About the book
William Bell was born in Dumfries shire, Scotland in 1825 and grew to manhood during the period of the lowland enclosures that took place in the border country of southern Scotland in the mid-1800s. The son of generations of farmers, he found himself without land due to the reformation of the land ownership system and was faced with seeking work in Glasgow, or working in the mines of the area.
Newly married, he and his wife, Anne, instead decided that their best option was to seek land in Canada. They made the voyage in 1851, settling in Pickering Township in Upper Canada. After 30 years as a farmer on rented land, and sometimes, as a schoolteacher, losing his wife in the birth of his youngest son, and seeing his two eldest sons emigrate to the U.S, William concluded that he wasn’t going to realize his dreams of landownership in what was now Ontario.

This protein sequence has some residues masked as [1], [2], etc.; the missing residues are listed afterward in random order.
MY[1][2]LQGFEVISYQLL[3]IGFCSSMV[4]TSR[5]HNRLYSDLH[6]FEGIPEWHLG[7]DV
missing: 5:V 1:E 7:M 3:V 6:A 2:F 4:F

Captivated by the promise of free land in the West, he and his son-in-law, Walter Palmer, went on a trip of exploration in 1881, travelling across Manitoba, the then postage stamp province, to the Northwest Territories. There they did find empty land, since they were amongst the first to come that far west with farming in mind. This is the story of their first three years, from 1881 to 1883, their challenges, triumphs and failures.
The remarkable story is told through the eyes of his 8 year old son, his oldest daughter and his own experience.